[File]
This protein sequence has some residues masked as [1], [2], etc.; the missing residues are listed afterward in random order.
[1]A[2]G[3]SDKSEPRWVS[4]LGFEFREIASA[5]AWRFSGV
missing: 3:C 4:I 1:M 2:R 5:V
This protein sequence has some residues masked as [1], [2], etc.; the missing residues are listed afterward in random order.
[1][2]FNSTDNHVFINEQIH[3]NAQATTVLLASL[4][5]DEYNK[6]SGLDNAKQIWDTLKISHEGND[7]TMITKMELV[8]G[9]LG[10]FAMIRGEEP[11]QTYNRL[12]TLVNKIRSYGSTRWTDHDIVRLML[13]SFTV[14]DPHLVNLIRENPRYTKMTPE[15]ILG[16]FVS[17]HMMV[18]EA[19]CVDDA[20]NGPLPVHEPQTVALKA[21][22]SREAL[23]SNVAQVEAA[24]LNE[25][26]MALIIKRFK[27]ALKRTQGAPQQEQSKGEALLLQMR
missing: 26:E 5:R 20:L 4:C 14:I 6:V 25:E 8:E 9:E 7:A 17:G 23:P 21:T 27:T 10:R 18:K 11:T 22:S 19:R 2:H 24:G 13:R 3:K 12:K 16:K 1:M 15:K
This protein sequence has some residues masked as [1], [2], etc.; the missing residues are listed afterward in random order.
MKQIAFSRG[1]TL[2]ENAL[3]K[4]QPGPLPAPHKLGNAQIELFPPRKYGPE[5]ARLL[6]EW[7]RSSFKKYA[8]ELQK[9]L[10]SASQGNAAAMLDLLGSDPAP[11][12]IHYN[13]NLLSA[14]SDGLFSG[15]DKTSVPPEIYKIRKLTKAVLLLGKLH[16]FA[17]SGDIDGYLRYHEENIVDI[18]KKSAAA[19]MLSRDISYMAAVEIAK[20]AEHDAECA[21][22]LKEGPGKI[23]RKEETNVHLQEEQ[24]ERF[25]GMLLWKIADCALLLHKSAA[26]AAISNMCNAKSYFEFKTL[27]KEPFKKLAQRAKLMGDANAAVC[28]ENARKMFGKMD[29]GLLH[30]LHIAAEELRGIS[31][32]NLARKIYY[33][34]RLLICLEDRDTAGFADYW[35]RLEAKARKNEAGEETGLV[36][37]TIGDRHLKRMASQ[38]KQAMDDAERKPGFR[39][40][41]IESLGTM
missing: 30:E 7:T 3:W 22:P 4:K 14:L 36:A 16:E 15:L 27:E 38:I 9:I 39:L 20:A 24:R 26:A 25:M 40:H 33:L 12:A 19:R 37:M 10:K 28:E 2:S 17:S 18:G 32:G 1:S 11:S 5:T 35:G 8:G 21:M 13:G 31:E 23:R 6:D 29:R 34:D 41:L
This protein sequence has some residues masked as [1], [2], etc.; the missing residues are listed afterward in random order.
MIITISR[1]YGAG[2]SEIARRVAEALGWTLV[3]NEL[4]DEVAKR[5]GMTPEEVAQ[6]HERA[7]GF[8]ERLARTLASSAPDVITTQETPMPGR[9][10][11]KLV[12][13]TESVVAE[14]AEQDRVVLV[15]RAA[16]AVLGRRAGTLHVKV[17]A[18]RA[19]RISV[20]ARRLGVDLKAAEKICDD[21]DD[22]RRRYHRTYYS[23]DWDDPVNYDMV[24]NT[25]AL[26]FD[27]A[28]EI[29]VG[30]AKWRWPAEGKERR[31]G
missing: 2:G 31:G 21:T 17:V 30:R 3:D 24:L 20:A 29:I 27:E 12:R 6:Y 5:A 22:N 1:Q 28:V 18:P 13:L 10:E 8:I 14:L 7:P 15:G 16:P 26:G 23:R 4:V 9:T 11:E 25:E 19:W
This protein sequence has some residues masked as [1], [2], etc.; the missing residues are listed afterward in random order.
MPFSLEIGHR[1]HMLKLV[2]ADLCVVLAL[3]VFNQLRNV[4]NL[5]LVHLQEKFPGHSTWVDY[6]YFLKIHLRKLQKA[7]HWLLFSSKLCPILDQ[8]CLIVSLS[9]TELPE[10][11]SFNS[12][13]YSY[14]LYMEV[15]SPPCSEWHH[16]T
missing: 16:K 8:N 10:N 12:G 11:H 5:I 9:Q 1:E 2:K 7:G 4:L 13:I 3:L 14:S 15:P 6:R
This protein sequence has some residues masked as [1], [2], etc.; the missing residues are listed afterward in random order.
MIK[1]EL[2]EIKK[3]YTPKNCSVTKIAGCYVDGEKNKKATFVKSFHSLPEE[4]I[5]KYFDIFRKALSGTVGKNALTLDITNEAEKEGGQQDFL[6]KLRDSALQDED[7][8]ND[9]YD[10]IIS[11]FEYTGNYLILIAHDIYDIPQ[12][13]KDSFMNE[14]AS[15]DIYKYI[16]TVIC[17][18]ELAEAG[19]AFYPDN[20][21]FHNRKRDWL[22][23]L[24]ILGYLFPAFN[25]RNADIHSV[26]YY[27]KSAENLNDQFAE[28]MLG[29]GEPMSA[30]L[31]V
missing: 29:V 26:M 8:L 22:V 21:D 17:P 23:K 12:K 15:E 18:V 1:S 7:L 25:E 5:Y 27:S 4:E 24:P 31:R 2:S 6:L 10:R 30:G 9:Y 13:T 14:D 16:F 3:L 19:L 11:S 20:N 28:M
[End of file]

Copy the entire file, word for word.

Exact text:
This protein sequence has some residues masked as [1], [2], etc.; the missing residues are listed afterward in random order.
[1]A[2]G[3]SDKSEPRWVS[4]LGFEFREIASA[5]AWRFSGV
missing: 3:C 4:I 1:M 2:R 5:V
This protein sequence has some residues masked as [1], [2], etc.; the missing residues are listed afterward in random order.
[1][2]FNSTDNHVFINEQIH[3]NAQATTVLLASL[4][5]DEYNK[6]SGLDNAKQIWDTLKISHEGND[7]TMITKMELV[8]G[9]LG[10]FAMIRGEEP[11]QTYNRL[12]TLVNKIRSYGSTRWTDHDIVRLML[13]SFTV[14]DPHLVNLIRENPRYTKMTPE[15]ILG[16]FVS[17]HMMV[18]EA[19]CVDDA[20]NGPLPVHEPQTVALKA[21][22]SREAL[23]SNVAQVEAA[24]LNE[25][26]MALIIKRFK[27]ALKRTQGAPQQEQSKGEALLLQMR
missing: 26:E 5:R 20:L 4:C 14:I 6:V 25:E 8:E 9:E 7:A 17:G 23:P 21:T 27:T 10:R 18:K 11:T 22:S 19:R 2:H 24:G 13:R 3:K 12:K 16:K 1:M 15:K
This protein sequence has some residues masked as [1], [2], etc.; the missing residues are listed afterward in random order.
MKQIAFSRG[1]TL[2]ENAL[3]K[4]QPGPLPAPHKLGNAQIELFPPRKYGPE[5]ARLL[6]EW[7]RSSFKKYA[8]ELQK[9]L[10]SASQGNAAAMLDLLGSDPAP[11][12]IHYN[13]NLLSA[14]SDGLFSG[15]DKTSVPPEIYKIRKLTKAVLLLGKLH[16]FA[17]SGDIDGYLRYHEENIVDI[18]KKSAAA[19]MLSRDISYMAAVEIAK[20]AEHDAECA[21][22]LKEGPGKI[23]RKEETNVHLQEEQ[24]ERF[25]GMLLWKIADCALLLHKSAA[26]AAISNMCNAKSYFEFKTL[27]KEPFKKLAQRAKLMGDANAAVC[28]ENARKMFGKMD[29]GLLH[30]LHIAAEELRGIS[31][32]NLARKIYY[33][34]RLLICLEDRDTAGFADYW[35]RLEAKARKNEAGEETGLV[36][37]TIGDRHLKRMASQ[38]KQAMDDAERKPGFR[39][40][41]IESLGTM
missing: 30:E 7:T 3:W 22:P 4:K 14:L 36:A 16:E 15:L 27:E 38:I 9:I 39:L 20:A 24:R 26:A 25:M 40:H 33:L 12:A 19:R 37:M 10:K 28:E 2:S 17:S 18:G 32:G 1:S 11:S 5:T 35:G 8:G 21:M 13:G 31:E 23:R 6:D 29:R 34:D 41:L
This protein sequence has some residues masked as [1], [2], etc.; the missing residues are listed afterward in random order.
MIITISR[1]YGAG[2]SEIARRVAEALGWTLV[3]NEL[4]DEVAKR[5]GMTPEEVAQ[6]HERA[7]GF[8]ERLARTLASSAPDVITTQETPMPGR[9][10][11]KLV[12][13]TESVVAE[14]AEQDRVVLV[15]RAA[16]AVLGRRAGTLHVKV[17]A[18]RA[19]RISV[20]ARRLGVDLKAAEKICDD[21]DD[22]RRRYHRTYYS[23]DWDDPVNYDMV[24]NT[25]AL[26]FD[27]A[28]EI[29]VG[30]AKWRWPAEGKERR[31]G
missing: 2:G 31:G 21:T 17:V 30:R 3:D 24:L 20:A 29:I 27:E 12:R 6:Y 5:A 22:N 1:Q 28:V 18:P 13:L 10:E 8:I 14:L 7:P 15:G 16:P 26:G 23:R 4:V 9:T 11:E 25:E 19:W
This protein sequence has some residues masked as [1], [2], etc.; the missing residues are listed afterward in random order.
MPFSLEIGHR[1]HMLKLV[2]ADLCVVLAL[3]VFNQLRNV[4]NL[5]LVHLQEKFPGHSTWVDY[6]YFLKIHLRKLQKA[7]HWLLFSSKLCPILDQ[8]CLIVSLS[9]TELPE[10][11]SFNS[12][13]YSY[14]LYMEV[15]SPPCSEWHH[16]T
missing: 16:K 8:N 10:N 12:G 11:H 5:I 9:Q 1:E 2:K 7:G 4:L 13:I 3:L 14:S 15:P 6:R
This protein sequence has some residues masked as [1], [2], etc.; the missing residues are listed afterward in random order.
MIK[1]EL[2]EIKK[3]YTPKNCSVTKIAGCYVDGEKNKKATFVKSFHSLPEE[4]I[5]KYFDIFRKALSGTVGKNALTLDITNEAEKEGGQQDFL[6]KLRDSALQDED[7][8]ND[9]YD[10]IIS[11]FEYTGNYLILIAHDIYDIPQ[12][13]KDSFMNE[14]AS[15]DIYKYI[16]TVIC[17][18]ELAEAG[19]AFYPDN[20][21]FHNRKRDWL[22][23]L[24]ILGYLFPAFN[25]RNADIHSV[26]YY[27]KSAENLNDQFAE[28]MLG[29]GEPMSA[30]L[31]V
missing: 29:V 26:M 8:L 22:V 21:D 17:P 23:K 12:K 15:E 18:V 1:S 7:L 25:E 5:Y 27:S 4:E 24:P 31:R 2:S 6:L 10:R 30:G 9:Y 13:T 14:D 16:F 3:L 19:L 11:S 20:N 28:M